## Description

In this project, you will implement the following three algorithms and test their performance on the 10 datasets available on MS Teams. Each dataset has three files: “.ts.data”

(training data); “.valid.data” (validation data) and “.test.data” (test data).

## 1. Tree Bayesian networks. (20 points)

Use the Chow-Liu algorithm to learn the

structure and parameters of the Bayesian network. Use 1-Laplace smoothing to

ensure that you don’t have any zeros when computing the mutual information as

well as zero probabilities in the model. See section 2 in [Meila and Jordan, 2001].

An implementation of Chow-Liu tree is provided in the code base provided to you.

## 2. Mixtures of Tree Bayesian networks using EM. (40 points)

The model is

defined as follows. We have one latent variable having k values and each mixture

component is a Tree Bayesian network. Thus, the distribution over the observed

variables, denoted by X (variables in the data) is given by:

P(X = x) = X

k

i=1

piTi(X = x)

where pi

is the probability of the i-th mixture component and Ti

is the distribution represented by the i-th Tree Bayesian network.

Write code to learn the structure and parameters of the model using the EM-algorithm (in the M-step each

mixture component is learned using the Chow-Liu algorithm). Run the EM algorithm until convergence or until 50 iterations whichever is earlier. See section 3 in

[Meila and Jordan, 2001]. Use the following values for k ∈ {2, 5, 10, 20}. Test performance using the “test set.”

In the code provided, see file MIXTURE CLT.py, you have to write two functions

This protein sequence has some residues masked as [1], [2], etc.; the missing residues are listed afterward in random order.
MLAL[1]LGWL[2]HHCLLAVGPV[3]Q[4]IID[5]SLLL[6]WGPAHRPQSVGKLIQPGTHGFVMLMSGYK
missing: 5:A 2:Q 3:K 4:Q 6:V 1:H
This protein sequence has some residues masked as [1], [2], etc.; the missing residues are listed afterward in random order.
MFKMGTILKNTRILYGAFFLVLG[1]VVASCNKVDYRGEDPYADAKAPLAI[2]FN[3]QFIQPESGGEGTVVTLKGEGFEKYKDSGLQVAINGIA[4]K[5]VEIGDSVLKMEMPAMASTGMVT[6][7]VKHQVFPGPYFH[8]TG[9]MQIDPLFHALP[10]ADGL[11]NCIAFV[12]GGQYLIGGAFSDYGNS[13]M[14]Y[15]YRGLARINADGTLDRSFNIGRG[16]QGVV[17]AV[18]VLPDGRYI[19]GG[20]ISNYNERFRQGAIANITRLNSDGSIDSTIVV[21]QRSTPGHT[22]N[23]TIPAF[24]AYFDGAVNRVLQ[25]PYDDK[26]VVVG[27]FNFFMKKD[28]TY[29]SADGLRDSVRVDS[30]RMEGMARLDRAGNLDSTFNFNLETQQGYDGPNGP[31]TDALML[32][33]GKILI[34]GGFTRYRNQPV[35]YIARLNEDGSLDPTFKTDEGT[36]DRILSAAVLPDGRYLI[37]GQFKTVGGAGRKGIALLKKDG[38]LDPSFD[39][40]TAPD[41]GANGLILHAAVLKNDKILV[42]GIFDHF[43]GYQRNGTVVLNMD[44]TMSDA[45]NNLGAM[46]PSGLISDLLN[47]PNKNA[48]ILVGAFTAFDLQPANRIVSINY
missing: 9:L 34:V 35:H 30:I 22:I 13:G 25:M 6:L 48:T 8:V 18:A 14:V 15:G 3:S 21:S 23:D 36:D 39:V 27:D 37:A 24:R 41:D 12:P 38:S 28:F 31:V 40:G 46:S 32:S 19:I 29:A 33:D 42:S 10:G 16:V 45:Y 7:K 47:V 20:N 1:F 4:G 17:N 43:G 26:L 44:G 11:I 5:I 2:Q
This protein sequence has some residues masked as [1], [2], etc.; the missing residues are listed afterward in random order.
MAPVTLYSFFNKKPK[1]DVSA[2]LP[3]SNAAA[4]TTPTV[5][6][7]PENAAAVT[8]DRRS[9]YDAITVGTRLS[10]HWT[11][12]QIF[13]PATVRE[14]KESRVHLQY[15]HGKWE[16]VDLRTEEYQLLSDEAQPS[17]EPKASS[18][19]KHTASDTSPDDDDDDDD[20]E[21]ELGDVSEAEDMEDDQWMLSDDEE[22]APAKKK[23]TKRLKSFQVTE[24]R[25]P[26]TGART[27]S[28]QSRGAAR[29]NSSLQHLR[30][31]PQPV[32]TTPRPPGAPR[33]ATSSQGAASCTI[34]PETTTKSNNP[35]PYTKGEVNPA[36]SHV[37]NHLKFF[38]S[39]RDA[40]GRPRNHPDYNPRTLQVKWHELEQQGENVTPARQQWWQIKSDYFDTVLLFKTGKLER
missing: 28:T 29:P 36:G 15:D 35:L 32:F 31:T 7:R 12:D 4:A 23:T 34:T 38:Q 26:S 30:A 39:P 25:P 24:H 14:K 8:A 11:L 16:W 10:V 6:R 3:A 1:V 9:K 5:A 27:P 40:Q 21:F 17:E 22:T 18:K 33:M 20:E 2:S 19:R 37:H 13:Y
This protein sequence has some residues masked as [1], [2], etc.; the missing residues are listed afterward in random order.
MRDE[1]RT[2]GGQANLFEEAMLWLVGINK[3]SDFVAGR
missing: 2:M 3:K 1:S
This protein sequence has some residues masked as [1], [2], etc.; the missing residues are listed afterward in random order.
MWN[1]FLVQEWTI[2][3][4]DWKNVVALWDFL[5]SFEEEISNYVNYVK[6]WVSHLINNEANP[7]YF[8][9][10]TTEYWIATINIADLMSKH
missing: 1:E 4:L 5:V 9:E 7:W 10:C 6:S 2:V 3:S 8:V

“learn(..)” and “computeLL(…)”

## 3. Mixtures of Tree Bayesian networks using Random Forests. (40 points)

The model is defined as above (see Item (3)). Learn the structure and parameters of the model using the following Random-Forests style approach. Given two

hyper-parameters (k, r), generate k sets of Bootstrap samples and learn the i-th Tree

Bayesian network using the i-th set of the Bootstrap samples by randomly setting

exactly r mutual information scores to 0 (as before use the Chow-Liu algorithm with

r mutual information scores set to 0 to learn the structure and parameters of the

Tree Bayesian network).

Select k and r using the validation set and use 1-Laplace

smoothing. You can either set pi = 1/k for all i or use any reasonable method (reasonable method is extra credit). Describe your (reasonable) method precisely in your

report. Does it improve over the baseline approach that uses pi = 1/k.

## 4. (Extra credit, 10 points)

Describe an algorithm (you don’t have to implement the

algorithm) for learning mixtures of tree Bayesian networks using the gradient Boosting approach. As a starting point, you can refer to a paper by Rosset and Segal

[Rosset and Segal, 2002]. Your description should be formal enough so that a graduate student with knowledge of machine learning and basic math should be able to

implement and understand your algorithm.

Report Test-set Log-Likelihood (LL) score on the 10 datasets available on MS Teams.

For EM and Random Forests (since they are randomized algorithms), choose the hyperparameters (k and r) using the validation set and then run the algorithms 5 times and

report the average and standard deviation. Can you rank the algorithms in terms of accuracy (measured using test set LL) based on your experiments? Comment on why you

think the ranking makes sense.

#### What to turn in:

• Your report in PDF format describing your experimental evaluation.

• Code along with a Readme file on how to compile and run your code.

• Note: Please submit a single zip file containing your report and your code (rar/gzip/tar

and other formats are not allowed).

#### References

[Meila and Jordan, 2001] Meila, M. and Jordan, M. I. (2001). Learning with mixtures of

trees. Journal of Machine Learning Research, 1:1–48.

[Rosset and Segal, 2002] Rosset, S. and Segal, E. (2002). Boosting density estimation.

In Proceedings of the 15th International Conference on Neural Information Processing

Systems, NIPS’02, page 657–664, Cambridge, MA, USA. MIT Press.

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